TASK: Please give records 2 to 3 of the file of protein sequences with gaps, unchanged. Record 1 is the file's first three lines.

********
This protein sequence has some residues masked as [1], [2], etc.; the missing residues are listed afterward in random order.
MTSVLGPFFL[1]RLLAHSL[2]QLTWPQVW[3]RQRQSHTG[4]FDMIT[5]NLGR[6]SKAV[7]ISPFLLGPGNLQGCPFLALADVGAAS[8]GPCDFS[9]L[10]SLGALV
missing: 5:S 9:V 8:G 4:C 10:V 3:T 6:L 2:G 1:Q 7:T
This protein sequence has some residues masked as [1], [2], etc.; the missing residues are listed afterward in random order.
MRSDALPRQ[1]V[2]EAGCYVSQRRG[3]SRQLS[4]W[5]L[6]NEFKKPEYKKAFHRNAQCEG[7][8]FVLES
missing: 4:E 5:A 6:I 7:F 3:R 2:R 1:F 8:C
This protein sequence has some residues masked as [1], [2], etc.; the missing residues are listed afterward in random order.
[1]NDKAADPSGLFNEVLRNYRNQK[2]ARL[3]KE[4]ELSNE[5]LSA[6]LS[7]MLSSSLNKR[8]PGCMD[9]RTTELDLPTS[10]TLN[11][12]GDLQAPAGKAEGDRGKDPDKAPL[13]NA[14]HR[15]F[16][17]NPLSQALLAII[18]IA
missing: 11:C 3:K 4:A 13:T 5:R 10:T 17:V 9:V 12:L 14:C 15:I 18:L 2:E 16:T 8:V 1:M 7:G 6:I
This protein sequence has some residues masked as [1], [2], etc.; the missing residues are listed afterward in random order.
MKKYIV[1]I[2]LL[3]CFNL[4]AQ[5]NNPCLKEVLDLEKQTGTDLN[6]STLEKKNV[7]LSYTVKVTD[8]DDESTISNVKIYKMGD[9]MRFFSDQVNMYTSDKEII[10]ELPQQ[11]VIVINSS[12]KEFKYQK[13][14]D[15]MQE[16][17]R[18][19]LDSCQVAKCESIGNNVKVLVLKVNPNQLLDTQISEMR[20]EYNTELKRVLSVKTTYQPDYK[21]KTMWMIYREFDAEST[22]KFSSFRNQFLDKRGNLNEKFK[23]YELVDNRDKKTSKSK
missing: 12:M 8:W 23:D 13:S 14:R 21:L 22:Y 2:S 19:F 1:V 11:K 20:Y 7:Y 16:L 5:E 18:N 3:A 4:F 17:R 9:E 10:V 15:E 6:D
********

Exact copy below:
This protein sequence has some residues masked as [1], [2], etc.; the missing residues are listed afterward in random order.
MRSDALPRQ[1]V[2]EAGCYVSQRRG[3]SRQLS[4]W[5]L[6]NEFKKPEYKKAFHRNAQCEG[7][8]FVLES
missing: 4:E 5:A 6:I 7:F 3:R 2:R 1:F 8:C
This protein sequence has some residues masked as [1], [2], etc.; the missing residues are listed afterward in random order.
[1]NDKAADPSGLFNEVLRNYRNQK[2]ARL[3]KE[4]ELSNE[5]LSA[6]LS[7]MLSSSLNKR[8]PGCMD[9]RTTELDLPTS[10]TLN[11][12]GDLQAPAGKAEGDRGKDPDKAPL[13]NA[14]HR[15]F[16][17]NPLSQALLAII[18]IA
missing: 11:C 3:K 4:A 13:T 5:R 10:T 17:V 9:V 12:L 14:C 15:I 18:L 2:E 16:T 8:V 1:M 7:G 6:I